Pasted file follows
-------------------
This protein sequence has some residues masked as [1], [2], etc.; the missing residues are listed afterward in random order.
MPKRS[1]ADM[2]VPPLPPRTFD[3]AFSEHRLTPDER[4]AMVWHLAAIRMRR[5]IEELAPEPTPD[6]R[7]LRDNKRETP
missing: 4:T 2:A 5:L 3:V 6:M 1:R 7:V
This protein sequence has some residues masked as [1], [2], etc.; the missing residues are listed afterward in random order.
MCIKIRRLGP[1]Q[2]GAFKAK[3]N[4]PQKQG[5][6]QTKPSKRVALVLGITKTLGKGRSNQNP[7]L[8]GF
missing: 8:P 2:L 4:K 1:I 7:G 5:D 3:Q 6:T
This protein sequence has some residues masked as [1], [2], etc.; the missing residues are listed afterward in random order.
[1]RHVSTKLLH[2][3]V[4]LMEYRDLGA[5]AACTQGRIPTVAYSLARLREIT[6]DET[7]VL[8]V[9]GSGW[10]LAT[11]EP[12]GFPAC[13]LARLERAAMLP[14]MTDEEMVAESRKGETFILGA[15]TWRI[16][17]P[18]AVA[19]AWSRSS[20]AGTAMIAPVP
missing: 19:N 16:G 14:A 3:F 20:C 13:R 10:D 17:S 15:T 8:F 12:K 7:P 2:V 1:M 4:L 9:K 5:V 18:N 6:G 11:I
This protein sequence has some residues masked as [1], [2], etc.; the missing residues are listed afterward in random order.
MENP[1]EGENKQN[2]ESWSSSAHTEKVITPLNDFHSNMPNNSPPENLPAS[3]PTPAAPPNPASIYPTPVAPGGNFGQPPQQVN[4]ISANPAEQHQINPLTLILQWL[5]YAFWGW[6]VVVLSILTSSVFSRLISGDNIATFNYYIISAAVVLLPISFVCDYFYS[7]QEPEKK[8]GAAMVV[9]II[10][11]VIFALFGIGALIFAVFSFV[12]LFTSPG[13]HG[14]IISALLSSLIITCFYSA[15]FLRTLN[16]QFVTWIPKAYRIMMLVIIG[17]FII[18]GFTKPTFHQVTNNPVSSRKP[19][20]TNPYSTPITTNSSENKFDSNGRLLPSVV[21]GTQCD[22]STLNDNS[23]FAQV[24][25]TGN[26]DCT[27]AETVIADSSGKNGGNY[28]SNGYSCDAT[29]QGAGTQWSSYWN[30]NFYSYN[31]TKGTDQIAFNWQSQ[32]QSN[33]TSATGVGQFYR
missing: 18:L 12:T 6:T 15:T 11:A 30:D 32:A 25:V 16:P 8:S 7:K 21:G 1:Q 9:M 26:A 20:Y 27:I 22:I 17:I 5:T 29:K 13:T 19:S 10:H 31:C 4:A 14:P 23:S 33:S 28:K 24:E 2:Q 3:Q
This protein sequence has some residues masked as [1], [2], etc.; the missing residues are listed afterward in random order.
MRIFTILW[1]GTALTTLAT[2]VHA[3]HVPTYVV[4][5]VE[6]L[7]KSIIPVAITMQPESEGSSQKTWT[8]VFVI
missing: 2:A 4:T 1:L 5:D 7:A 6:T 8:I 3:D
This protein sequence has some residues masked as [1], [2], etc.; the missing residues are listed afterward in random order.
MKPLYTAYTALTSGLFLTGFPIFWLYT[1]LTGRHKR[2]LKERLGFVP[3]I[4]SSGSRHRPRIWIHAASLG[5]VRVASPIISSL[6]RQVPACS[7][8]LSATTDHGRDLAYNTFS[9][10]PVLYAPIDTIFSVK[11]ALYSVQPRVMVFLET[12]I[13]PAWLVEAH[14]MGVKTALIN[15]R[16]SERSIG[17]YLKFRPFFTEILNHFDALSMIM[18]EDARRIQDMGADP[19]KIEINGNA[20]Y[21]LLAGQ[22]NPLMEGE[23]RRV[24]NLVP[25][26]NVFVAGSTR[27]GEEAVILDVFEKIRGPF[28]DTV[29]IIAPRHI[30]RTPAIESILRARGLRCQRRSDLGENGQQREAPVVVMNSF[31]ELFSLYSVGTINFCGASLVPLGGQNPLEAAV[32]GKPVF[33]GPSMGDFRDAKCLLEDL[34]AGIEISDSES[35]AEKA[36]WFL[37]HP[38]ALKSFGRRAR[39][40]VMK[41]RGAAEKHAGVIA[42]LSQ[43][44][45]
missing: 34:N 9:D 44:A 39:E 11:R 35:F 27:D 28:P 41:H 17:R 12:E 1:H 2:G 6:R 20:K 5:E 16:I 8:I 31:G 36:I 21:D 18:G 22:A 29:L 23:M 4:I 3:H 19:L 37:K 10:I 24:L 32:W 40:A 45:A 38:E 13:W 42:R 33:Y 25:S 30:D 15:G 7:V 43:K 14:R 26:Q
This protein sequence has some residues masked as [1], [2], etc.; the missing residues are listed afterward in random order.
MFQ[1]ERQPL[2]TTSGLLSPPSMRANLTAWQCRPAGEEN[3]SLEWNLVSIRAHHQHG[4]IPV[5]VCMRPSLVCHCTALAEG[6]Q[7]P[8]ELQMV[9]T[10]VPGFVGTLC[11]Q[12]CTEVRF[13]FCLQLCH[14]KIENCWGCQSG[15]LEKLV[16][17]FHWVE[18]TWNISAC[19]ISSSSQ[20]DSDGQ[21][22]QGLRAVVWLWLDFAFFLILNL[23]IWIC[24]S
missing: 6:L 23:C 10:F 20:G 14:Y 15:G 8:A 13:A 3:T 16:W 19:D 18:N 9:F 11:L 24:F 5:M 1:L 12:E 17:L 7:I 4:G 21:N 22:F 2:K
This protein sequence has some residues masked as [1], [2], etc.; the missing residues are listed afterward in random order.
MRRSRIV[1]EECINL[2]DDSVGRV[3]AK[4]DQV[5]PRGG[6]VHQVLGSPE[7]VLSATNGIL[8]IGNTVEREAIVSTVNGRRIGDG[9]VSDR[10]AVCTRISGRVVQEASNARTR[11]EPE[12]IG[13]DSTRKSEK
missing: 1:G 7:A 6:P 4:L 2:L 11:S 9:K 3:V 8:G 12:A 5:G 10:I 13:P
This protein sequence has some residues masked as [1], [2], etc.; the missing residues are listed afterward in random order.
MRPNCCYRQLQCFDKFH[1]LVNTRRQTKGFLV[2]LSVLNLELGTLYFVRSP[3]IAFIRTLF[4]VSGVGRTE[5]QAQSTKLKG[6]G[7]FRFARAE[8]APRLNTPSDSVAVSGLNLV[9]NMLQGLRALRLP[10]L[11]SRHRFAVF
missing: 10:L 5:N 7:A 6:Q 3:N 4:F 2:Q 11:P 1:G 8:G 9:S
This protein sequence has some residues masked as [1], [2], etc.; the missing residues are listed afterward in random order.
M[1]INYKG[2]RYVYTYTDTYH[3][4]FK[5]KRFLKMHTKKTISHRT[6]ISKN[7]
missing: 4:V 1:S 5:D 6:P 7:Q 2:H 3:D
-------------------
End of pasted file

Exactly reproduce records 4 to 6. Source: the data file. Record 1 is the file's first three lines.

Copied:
This protein sequence has some residues masked as [1], [2], etc.; the missing residues are listed afterward in random order.
MENP[1]EGENKQN[2]ESWSSSAHTEKVITPLNDFHSNMPNNSPPENLPAS[3]PTPAAPPNPASIYPTPVAPGGNFGQPPQQVN[4]ISANPAEQHQINPLTLILQWL[5]YAFWGW[6]VVVLSILTSSVFSRLISGDNIATFNYYIISAAVVLLPISFVCDYFYS[7]QEPEKK[8]GAAMVV[9]II[10][11]VIFALFGIGALIFAVFSFV[12]LFTSPG[13]HG[14]IISALLSSLIITCFYSA[15]FLRTLN[16]QFVTWIPKAYRIMMLVIIG[17]FII[18]GFTKPTFHQVTNNPVSSRKP[19][20]TNPYSTPITTNSSENKFDSNGRLLPSVV[21]GTQCD[22]STLNDNS[23]FAQV[24][25]TGN[26]DCT[27]AETVIADSSGKNGGNY[28]SNGYSCDAT[29]QGAGTQWSSYWN[30]NFYSYN[31]TKGTDQIAFNWQSQ[32]QSN[33]TSATGVGQFYR
missing: 18:L 12:T 6:T 15:T 11:A 30:D 32:A 25:V 16:P 8:S 7:K 21:G 1:Q 9:M 26:A 20:Y 27:I 22:I 17:I 5:T 29:K 13:T 19:S 10:H 31:C 4:A 14:P 23:S 33:S 28:K 24:E 2:Q 3:Q
This protein sequence has some residues masked as [1], [2], etc.; the missing residues are listed afterward in random order.
MRIFTILW[1]GTALTTLAT[2]VHA[3]HVPTYVV[4][5]VE[6]L[7]KSIIPVAITMQPESEGSSQKTWT[8]VFVI
missing: 2:A 4:T 1:L 5:D 7:A 6:T 8:I 3:D
This protein sequence has some residues masked as [1], [2], etc.; the missing residues are listed afterward in random order.
MKPLYTAYTALTSGLFLTGFPIFWLYT[1]LTGRHKR[2]LKERLGFVP[3]I[4]SSGSRHRPRIWIHAASLG[5]VRVASPIISSL[6]RQVPACS[7][8]LSATTDHGRDLAYNTFS[9][10]PVLYAPIDTIFSVK[11]ALYSVQPRVMVFLET[12]I[13]PAWLVEAH[14]MGVKTALIN[15]R[16]SERSIG[17]YLKFRPFFTEILNHFDALSMIM[18]EDARRIQDMGADP[19]KIEINGNA[20]Y[21]LLAGQ[22]NPLMEGE[23]RRV[24]NLVP[25][26]NVFVAGSTR[27]GEEAVILDVFEKIRGPF[28]DTV[29]IIAPRHI[30]RTPAIESILRARGLRCQRRSDLGENGQQREAPVVVMNSF[31]ELFSLYSVGTINFCGASLVPLGGQNPLEAAV[32]GKPVF[33]GPSMGDFRDAKCLLEDL[34]AGIEISDSES[35]AEKA[36]WFL[37]HP[38]ALKSFGRRAR[39][40]VMK[41]RGAAEKHAGVIA[42]LSQ[43][44][45]
missing: 34:N 9:D 44:A 39:E 11:R 35:F 27:D 28:P 41:H 17:R 12:E 1:H 2:G 6:R 20:K 5:E 16:I 8:I 31:G 36:I 21:D 18:G 22:A 29:L 23:M 4:I 3:H 19:L 37:K 10:I 24:L 32:W 40:A 45:A 38:E 13:W 42:R 33:Y 25:S 30:D 15:G 7:V 43:K 14:R 26:Q